The International Labor Organization launches a Global Initiative on Decent Jobs
NEW YORK, 3 February 2016 – Unemployment. But also poverty, climate change, inequality. On February 1
to 2, the annual United Nations Economic and Social Council (ECOSOC) Youth Forum took place at the UN
Headquarters in New York. Hundreds of youth leaders met with President of the 54-member body Oh Joon
and other UN officials to discuss how their generation can promote and advocate the sustainable
development goals (SDGs) of the 2030 Agenda approved by Member States last year. On the first day of the
Forum, an initiative promoted by the Organization was launched, aiming at fostering the creation of new
The youth engagement in the promotion of the so-called SDGs so that more and more people become
aware of the 17 goals “is a prerequisite to ensure that nobody is left behind”, said ECOSOC President Oh
“We should aim high and we have the potential to reach ambitious goals”, urged the diplomat,
admitting that some of the crucial issues addressed in the 2030-Agenda particularly affect young people:
“The challenges the youth is facing are real” and one of these is “especially daunting”: “the prevailing
employment crisis young people face all across the globe”, he explained.
The topic was at the heart of the platform that brought together in the ECOSOC Chamber over hundreds of
youth leaders from across the world for the fifth, annual Forum of this kind.
“Youth unemployment continues to be on the rise. Young people all over the world face a world where
inequalities are high, where destinies too often depend on gender, race, social status or religion,” said Oh
on the opening day of the event.
Such crisis consists not only in “unprecedented levels” of lacking opportunities, but also sporadic, poor
quality and/or low paying jobs.
The Forum provided an occasion for the launching of a “Global Initiative on Decent Jobs for Youth”. Guy
Ryder, the Director-General of the International Labour Organization (ILO), described it as a “unique
partnership with governments, the UN system, businesses, academic institutions, youth organizations and
other groups to scale-up action to create new opportunities and avenues for quality employment in the
global economy and assist young people in developing the skills needed to compete in today’s job market”.
“Today, two out of every five young persons of working age are either unemployed or working jobs that
don’t pay enough to escape poverty”, which means 169 million young people, highlighted Ryders. The
figure worsen if low-income countries are taken into consideration: there, 9 out of 10 young workers have
unsecure and low paid job.
The UN’s Chief Executives Board for Coordination, the longest-standing and highest level coordination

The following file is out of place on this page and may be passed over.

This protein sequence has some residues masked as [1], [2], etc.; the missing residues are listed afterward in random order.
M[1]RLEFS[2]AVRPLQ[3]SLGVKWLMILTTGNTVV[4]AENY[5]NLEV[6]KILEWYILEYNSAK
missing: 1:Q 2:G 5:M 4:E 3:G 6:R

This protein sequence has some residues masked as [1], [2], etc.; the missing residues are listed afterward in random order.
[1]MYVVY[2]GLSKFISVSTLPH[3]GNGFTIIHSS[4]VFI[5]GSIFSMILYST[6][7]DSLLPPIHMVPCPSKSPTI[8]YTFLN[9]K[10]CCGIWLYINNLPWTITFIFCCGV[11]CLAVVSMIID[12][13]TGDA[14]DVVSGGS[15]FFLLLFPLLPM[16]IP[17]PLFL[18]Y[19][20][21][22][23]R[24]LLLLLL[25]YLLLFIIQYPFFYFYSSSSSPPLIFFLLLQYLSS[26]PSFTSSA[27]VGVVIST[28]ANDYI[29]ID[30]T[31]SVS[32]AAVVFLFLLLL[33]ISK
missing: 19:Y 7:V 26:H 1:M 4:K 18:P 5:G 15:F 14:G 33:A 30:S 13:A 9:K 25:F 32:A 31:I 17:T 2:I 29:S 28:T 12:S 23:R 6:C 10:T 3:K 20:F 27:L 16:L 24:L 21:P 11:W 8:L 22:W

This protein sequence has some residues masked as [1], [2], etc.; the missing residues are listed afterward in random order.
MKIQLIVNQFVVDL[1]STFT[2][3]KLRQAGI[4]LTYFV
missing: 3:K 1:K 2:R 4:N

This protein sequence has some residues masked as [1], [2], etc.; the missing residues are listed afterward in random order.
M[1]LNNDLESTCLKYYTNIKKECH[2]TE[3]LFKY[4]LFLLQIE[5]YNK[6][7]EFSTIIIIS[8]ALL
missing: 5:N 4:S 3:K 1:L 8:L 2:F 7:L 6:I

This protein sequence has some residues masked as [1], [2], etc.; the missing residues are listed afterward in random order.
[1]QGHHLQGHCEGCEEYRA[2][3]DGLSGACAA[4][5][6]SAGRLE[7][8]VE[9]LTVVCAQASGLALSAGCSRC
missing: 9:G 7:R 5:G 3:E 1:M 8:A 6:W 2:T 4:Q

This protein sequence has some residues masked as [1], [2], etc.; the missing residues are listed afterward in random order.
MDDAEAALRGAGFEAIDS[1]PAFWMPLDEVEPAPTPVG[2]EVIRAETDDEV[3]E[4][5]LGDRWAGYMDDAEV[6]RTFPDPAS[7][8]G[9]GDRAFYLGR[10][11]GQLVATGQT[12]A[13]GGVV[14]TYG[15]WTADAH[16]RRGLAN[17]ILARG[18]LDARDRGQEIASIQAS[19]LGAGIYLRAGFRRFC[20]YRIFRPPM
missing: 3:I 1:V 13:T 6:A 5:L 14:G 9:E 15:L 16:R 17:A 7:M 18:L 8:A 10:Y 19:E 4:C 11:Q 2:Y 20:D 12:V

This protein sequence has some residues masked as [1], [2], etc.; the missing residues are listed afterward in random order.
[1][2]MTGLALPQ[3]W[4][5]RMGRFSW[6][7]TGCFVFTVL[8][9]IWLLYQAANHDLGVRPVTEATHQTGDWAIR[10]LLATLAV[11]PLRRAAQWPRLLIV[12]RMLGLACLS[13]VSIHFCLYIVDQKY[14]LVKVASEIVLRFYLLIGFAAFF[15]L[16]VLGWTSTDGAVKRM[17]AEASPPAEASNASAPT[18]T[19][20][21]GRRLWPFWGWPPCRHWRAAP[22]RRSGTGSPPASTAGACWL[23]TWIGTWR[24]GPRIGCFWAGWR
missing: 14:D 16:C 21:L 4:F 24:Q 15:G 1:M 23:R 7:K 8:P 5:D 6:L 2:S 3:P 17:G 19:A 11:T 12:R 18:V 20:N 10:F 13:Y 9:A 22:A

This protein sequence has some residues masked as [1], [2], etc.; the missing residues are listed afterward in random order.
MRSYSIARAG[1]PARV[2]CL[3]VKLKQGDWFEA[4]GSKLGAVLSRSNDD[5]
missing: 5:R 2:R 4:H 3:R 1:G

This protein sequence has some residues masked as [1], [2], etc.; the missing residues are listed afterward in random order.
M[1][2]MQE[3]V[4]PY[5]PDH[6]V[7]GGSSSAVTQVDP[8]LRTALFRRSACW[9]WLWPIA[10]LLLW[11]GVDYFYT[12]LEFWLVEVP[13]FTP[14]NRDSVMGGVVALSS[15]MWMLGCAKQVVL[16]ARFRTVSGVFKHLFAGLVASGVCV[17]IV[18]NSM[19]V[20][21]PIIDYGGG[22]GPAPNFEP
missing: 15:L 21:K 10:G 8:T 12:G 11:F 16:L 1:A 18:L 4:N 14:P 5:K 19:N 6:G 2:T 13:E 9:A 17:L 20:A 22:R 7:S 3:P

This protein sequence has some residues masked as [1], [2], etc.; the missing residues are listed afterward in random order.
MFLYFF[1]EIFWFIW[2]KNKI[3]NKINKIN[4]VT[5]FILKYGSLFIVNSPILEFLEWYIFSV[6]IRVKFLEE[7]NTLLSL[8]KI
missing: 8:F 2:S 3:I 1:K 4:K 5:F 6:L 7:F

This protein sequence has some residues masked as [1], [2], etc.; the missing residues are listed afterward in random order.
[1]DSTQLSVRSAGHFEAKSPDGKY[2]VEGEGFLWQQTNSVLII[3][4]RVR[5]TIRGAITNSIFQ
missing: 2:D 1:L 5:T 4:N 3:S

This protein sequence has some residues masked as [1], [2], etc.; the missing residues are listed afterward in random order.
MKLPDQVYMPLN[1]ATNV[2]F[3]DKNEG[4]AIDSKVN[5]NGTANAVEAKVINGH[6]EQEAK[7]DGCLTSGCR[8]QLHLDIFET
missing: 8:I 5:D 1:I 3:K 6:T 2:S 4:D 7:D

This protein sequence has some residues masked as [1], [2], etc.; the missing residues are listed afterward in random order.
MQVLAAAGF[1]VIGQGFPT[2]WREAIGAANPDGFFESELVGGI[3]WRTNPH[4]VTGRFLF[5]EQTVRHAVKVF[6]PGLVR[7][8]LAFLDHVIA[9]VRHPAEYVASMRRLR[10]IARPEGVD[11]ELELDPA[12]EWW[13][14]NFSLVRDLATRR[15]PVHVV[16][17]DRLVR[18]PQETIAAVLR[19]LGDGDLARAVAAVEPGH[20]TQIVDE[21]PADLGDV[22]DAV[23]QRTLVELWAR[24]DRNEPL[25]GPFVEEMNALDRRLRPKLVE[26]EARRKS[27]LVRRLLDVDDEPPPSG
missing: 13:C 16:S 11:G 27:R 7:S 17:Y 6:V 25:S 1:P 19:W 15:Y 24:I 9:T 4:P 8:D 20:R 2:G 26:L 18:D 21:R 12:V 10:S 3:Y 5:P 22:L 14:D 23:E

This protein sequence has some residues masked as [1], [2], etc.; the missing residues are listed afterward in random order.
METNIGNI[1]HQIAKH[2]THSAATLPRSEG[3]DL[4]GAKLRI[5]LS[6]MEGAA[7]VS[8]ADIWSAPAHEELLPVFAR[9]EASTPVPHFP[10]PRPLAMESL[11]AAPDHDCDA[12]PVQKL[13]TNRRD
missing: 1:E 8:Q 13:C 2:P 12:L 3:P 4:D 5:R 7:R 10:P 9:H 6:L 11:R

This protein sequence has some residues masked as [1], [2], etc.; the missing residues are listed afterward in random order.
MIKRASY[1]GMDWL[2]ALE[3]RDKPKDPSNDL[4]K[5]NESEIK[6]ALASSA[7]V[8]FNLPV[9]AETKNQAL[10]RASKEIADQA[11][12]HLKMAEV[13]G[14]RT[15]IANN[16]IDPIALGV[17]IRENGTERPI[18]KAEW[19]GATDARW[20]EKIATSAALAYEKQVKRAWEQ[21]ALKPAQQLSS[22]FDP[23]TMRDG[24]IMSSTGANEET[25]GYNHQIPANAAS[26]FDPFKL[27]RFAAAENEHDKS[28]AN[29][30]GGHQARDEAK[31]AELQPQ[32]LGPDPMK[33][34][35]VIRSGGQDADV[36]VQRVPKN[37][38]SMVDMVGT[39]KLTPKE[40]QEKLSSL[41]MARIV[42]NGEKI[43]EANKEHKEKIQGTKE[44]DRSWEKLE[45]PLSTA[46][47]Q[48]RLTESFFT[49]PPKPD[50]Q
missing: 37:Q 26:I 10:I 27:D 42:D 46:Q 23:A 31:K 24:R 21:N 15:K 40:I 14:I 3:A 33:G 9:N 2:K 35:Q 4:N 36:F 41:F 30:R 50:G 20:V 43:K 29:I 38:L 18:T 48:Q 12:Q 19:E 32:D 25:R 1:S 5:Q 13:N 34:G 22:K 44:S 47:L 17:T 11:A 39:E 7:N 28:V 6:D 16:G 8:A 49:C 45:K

forum in the history of the Organization, comprising the leadership of 29 UN entities, have endorsed this
initiative as a key priority.
The International Labour Organization explains online that “in consultation with governments, the initiative
will coordinate employment and economic policies for job growth and social inclusion and protect labour
rights to ensure that young people receive equal treatment”.
“The Initiative will make full use of the expertise of participating UN entities and other partners by focusing
on ‘green jobs’ for youth, quality apprenticeships, digital skills and the building of ‘tech-hubs’, support
young people in the rural economy, facilitate transition from the informal to the formal economy and
promote youth entrepreneurship”.
During the two-day event at ECOSOC, UN Deputy Secretary-General Jan Eliasson, Administrator of the
United Nations Development Programme Helen Clark took the fl2oor and UN Secretary-General’s Envoy on
Youth Ahmad Alhendawi – who insisted on employment as a recipe that is imperative for development, as
well as peace and security” – also took the floor.
“Young people around the world were crucial in shaping the 2030 Agenda. You helped build a
transformative, integrated and interrelated agenda. I call it a ‘21st century Declaration of
Interdependence’. Now comes the real test: making it happen, making it a reality. Our work begins with
you now, with us together at the start of the first year of implementation”, said Eliasson urging the
interlocutors to become “agents of change”.
Jobs, livelihoods, entrepreneurship, quality education, skills, health services, gender equality, the
empowerment of girls and women, the importance of societies, “inclusive of all of us in all our diversity”
are some of the topics touched upon by Clark, who announced the launch in March of a “new Global
Project on Youth Employment for Development and Peace”. Such strategy will be aiming to
“scale up our
support for youth entrepreneurship and employment, civic engagement, and political participation – giving
special attention to young women and to youth from marginalized groups”.